Friday, November 26, 2004

By GRETCHEN FEHRENBACHER, Columbian staff writer

Jody Stahancyk’s law group was only half jesting when it asked Vancouver attorney James R. Gregg to come with the $400,000 deal struck to buy the historic Charles Brown House at 400 West 11th St., where he had practiced some 40 years.

The Portland partnership of Stahancyk, Kent & Hook P.C. would finally have a Vancouver location and an opportunity to demonstrate to Clark County residents that it had a sense of community. Gregg, 77, would continue his independent practice there, and the firm would undertake restoration of the somber two-story, time-worn Second Empire-style structure.

“It was a way for people to see that the same way we take care of our clients, we take care of restoring this house,” said Stahancyk (pronounced stuh-han-sik), senior partner in the firm.

That was important: the partners focus on family law, with 80 percent of the work divorce related, and the remainder devoted to estate planning. The firm has locations in Astoria, Bend, and Prineville, Ore., in addition to a downtown Portland headquarters.

Since taking title to the Vancouver property in September, layers of paint have been burned off the outside wood walls and the stone-gray exterior has been repainted the original shade of tan. The partners are researching what colors the trim would have been.

That is only the beginning of work to unlock the building’s past. For instance, a coffin-shaped door opens to a sheer exterior drop from the second floor. (In fact, there is a small platform outside the door, sans railing.)

The original owner is a mystery, but an 1874 deed transfers ownership from Alonzo G. Cook and his wife, Bell Cook, to Charles Brown. Brown’s father, Samuel W. Brown, had arrived in Vancouver in 1861 after Abraham Lincoln appointed him a land agent.

Charles Brown married Rebecca Alice Slocum at the house in 1874. The couple had three daughters. Brown, who was president of the First National Bank of Vancouver, committed suicide along with bank cashier Edmond L. Canby on April 19, 1901, after improprieties were found during an audit of the bank’s books.

The 1930 Vancouver census shows that public school teacher Alice H. Hubbard lived at the house with two wards, but it’s not clear who, if anyone, lived in the house before Mary J. Prindle sold the property in 1940.

Preservation architect

Stahancyk and her partners have been working with Portland preservation architect William Hawkins to find out details of how the house would have looked when it was built. But the house has been spared much of what Stahancyk wryly calls “remuddling.” Details such as a door with an original doorbell, an ingenious revolving-wall panel room vent, and windows with porcelain-knobbed latches remain.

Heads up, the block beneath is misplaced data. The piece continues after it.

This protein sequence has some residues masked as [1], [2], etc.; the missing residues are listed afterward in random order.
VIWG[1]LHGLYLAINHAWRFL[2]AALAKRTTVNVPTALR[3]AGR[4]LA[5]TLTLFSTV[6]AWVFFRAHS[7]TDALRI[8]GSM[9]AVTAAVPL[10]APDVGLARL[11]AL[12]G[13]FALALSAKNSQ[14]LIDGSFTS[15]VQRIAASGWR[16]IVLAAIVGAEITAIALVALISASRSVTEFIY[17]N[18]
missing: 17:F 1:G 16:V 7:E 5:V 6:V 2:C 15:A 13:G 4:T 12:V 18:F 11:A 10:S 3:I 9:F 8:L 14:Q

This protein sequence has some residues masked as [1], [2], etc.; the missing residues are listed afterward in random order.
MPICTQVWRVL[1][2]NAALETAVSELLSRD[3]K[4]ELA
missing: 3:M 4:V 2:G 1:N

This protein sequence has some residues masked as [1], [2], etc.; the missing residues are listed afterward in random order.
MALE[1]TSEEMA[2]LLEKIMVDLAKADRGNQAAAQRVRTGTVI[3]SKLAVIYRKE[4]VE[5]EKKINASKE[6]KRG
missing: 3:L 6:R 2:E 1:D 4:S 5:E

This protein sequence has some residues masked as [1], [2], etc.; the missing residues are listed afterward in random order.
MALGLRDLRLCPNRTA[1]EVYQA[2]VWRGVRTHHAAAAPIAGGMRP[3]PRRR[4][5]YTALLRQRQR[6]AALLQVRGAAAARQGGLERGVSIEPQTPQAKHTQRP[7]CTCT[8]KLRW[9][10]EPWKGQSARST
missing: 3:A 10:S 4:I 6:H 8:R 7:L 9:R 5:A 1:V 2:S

In addition, the partners hope that people in the community with information, photographs or relics associated with the structure’s history will contact them. Teresa L. Foster heads the law firm’s Vancouver office and can be reached at 360-750-9115.

Second Empire-style architecture typically offers an Italianate form with a flat roof, tower, decorative brackets, molded cornices and detail on windows and doors. These homes were built primarily from 1860 to 1880. The term Second Empire is derived from the reign of Napoleon III, who, according to Tom Paradis, a professor at Northern Arizona University, under took “a major transformation of Paris into a city of grand boulevards and monumental buildings.”

The Vancouver building, with an attached two-story cottage in back, presents challenges for the staff, where three members work full time, along with another part-time attorney, and Gregg. The upstairs is reached only by steep, narrow, winding stairs. Ceilings and walls on the second floor are stained from leaking water. There are holes in walls. The mansard roof needs to be replaced. The foundation needs to be reconstructed.

‘Work in progress’

Rooms, with 12-foot ceilings to heat, are not laid out as they would be for a law office. Also, electric wiring ducts are on the wall surfaces and will have to be recessed.

A dilapidated garage was taken down. There is no handicapped access to the building, although work has begun to remedy that.

Still, Stahancyk, the driving force in the restoration, is undaunted. Repeatedly, she chortles, “This house has good bones,” and “This is a work in progress.”

When asked what it will cost, she shrugs, saying she doesn’t know, and projects will be taken on one at a time. Clients have been enthusiastic, she said, adding that the atmosphere is “very enveloping.”

Meanwhile, the firm has rented a storage unit for all of the lumber, square nails and other building parts coming out of the structure during remodeling because, as Stahancyk says, “We don’t know when we may need to reuse something.”

Gretchen Fehrenbacher covers real estate for The Columbian. She can be reached at 360-759-8018 or via e-mail at gretchen.fehrenbacher@columbian.com.

HISTORIC CHARLES BROWN HOUSE

WHAT: 1866 home, being restored and converted to law office space.

ADDRESS: 400 West 11th St., Vancouver.

NAMED FOR: Charles Brown, the deed holder in 1874. Charles Brown was the son of Samuel W. Brown, who arrived in Vancouver as a land agent named by President Abraham Lincoln.

NEW OWNER: The Portland-based law firm of Stahancyk, Kent & Hook P.C.

ARCHITECTURAL INFORMATION: www.washington-divorce.com, the law firm’s Web site.

IF YOU HAVE INFORMATION: Call Stahancyk attorney Deanna Rusch at (360) 750-9115.

Click here for a link to the article at The Columbian.

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